Keep calm and carry on
by Antony Begley.
Martin Smith makes an interesting lunch host. Voluble and articulate at times, quieter and more pensive at others, he’s always quick to laugh or smile and refreshingly open about subject areas that most senior businessmen usually prefer not to discuss with trade journalists – debt, financial performance, business failures, that sort of thing. Having said that, the Chief Executive of The Direct Marketing Group, has little reason to hide behind the sort of waffle and management speak usually employed to avoid actually saying anything.
“It’s been a tough period for the business, but we’ve come through it and we’ve just agreed a new four-year refinancing deal with the bank so we’re in a good place at the moment,” he volunteers matter-of-factly.
Smith’s business will be best known to many database marketers as the company behind the the ubiquitous Mortascreen deceased suppression file, which explains why our lunch chaperone in a trendy Leeds bistro is Mortascreen Commercial Director Jo Bell. But it turns out there’s a lot more to Smith’s business than Mortascreen. A lot more.
The Direct Marketing Group is in fact the country’s biggest independent direct marketing business and comprises five direct marketing and advertising businesses: direct marketing agencies DMS, JDA and non-profit/charity-focused agency Whitewater as well as print management division DM Print and Millennium, the UK’s leading advertising, marketing and research agency targeting the over 50s (and the brand behind Mortascreen).
The company employs something approaching 300 staff and turns over about £40m. Not bad for a man that left school at 15, spent six years in the army with the Royal Engineers then worked as a security guard as he tried to figure out what to do with himself.
“When I signed up for the army, I thought it was only three years I had to do,” he recalls. “Turns out it was six years,” he adds with a big belly laugh.
“But after that I got a job in security, as many ex-servicemen did, which left me with a lot of time on my hands so I thought I’d better put it to good use,” he says.
And put it to good use he did, committing a big chunk of it to achieving a three year correspondence-study BA in Economics before securing his first ‘real’ job in the late 1970s – one that required a suit. The role was a marketing one within high flying local menswear chain of the day John Colliers. The business at its largest extended to almost 400 stores and was eventually sold to the Burton Group in 1985.
“The job was in marketing, mainly around merchandising, and Colliers was part of a bigger group. It was a big deal in its day and a fantastic first job. We had a comparatively big IT department and ran two enormous mainframes and this was long before you really encountered much data in retail so it was an interesting early introduction to what data could do.”
Smith then moved to mail order giant Damart in 1984, a move which was to open his eyes much wider to the fascinating possibilities buried deep in the murky world of data.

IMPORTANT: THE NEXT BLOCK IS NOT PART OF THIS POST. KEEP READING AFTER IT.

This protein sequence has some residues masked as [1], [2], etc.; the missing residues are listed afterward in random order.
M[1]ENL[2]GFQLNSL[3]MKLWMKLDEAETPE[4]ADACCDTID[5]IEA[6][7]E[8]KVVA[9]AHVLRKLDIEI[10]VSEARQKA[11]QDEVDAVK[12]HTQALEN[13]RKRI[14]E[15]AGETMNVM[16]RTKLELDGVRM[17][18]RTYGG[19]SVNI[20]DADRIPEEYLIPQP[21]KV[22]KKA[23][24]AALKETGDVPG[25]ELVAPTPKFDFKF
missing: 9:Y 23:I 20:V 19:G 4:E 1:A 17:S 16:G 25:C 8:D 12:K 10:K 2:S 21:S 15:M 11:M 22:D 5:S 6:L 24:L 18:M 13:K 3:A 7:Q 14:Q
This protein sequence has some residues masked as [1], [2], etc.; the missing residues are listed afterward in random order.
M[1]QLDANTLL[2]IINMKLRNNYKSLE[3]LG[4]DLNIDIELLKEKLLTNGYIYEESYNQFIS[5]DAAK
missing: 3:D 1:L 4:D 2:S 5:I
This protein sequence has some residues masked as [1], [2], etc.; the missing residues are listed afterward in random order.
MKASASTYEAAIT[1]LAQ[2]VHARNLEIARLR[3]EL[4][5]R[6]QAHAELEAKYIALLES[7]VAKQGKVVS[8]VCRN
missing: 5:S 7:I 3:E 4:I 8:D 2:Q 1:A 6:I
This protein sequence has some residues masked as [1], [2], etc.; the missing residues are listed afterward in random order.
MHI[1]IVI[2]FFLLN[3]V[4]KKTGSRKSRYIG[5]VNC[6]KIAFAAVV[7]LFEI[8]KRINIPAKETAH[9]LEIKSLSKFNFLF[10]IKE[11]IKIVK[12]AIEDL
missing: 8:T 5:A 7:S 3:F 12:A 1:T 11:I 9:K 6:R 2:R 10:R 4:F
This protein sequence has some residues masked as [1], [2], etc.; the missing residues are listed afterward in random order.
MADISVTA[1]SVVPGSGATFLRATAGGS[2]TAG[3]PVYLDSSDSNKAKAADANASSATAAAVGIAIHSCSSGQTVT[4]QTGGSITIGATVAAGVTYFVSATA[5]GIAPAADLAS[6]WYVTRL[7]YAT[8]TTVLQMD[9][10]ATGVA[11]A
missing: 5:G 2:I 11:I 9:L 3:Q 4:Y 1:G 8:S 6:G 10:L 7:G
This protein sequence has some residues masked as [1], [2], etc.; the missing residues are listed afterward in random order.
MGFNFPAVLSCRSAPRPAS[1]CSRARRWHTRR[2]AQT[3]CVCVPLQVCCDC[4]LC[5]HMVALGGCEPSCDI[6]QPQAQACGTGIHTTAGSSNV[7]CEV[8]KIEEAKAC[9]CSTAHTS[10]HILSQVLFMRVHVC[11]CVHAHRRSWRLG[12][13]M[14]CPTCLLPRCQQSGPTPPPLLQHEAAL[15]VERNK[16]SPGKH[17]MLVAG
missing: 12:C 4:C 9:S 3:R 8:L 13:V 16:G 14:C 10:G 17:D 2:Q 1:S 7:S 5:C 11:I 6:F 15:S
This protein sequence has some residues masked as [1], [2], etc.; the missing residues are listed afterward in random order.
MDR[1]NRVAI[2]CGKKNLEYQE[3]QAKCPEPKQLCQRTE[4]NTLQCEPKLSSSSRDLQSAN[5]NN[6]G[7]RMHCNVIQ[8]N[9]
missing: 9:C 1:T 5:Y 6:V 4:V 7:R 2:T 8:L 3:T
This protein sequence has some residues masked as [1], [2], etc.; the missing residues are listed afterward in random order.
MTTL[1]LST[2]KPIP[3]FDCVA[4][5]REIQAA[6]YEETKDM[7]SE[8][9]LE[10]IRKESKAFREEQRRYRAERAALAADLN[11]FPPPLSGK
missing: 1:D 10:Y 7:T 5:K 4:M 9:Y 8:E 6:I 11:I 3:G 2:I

“Because Damart was a home delivery business it was naturally a lot more advanced on the data side of things,” he explains. “They understood what marketing meant for a start and didn’t confuse it with sales or merchandising and they were trying to drive insight into the decision-making process.”
Smith was also beguiled with the opportunity to use ‘real’ data, an opportunity that hadn’t been available to him at Colliers.
“At Damart we got access to all sorts of data that we could link back to individual customers, whereas at Colliers we had mountains of data but it was all just straight anonymous transactional data that we couldn’t tie back to individual customers.
“The appeal for me was the data and insight that we could derive to develop our marketing plans but the technical problems we had to overcome were fairly significant. We were still using big mainframes so we had to work out ways of analysing the data that was held in these big boxes and we didn’t have the raft of powerful tools you can pretty much buy off the shelf these days.”
Another issue he and his marketing colleagues faced, was one that will still ring true with many of today’s data-focused marketers: “Every request we made concerning the database had to go through the IT department so by the time we got the answer it was usually too late for our needs – or they didn’t supply exactly what we were after.”
Smith shakes his head almost imperceptibly, clearly still rankled by this issue decades later, then mutters under his breath “very frustrating…..really very frustrating.”
Smith was to spend 11 years of his life at Damart and those years clearly played a massive role in helping him decide upon the direction he wanted his career to take.
By way of explanation, he offers: “Even back then in the mid-80s I lived and breathed data. I’d always been data-led and I had come to see that a lot of answers are bound up in data – it’s just a question of how you get those answers out.
“We were given a lot of latitude at Damart to experiment with data and analysis and just see what happened really. We used to take extracts and mess about with them using a basic relational database and see what popped up. We’d run it through regression analysis, Chaid and so on and sometimes we’d just hit upon something that worked. It was a really interesting time.”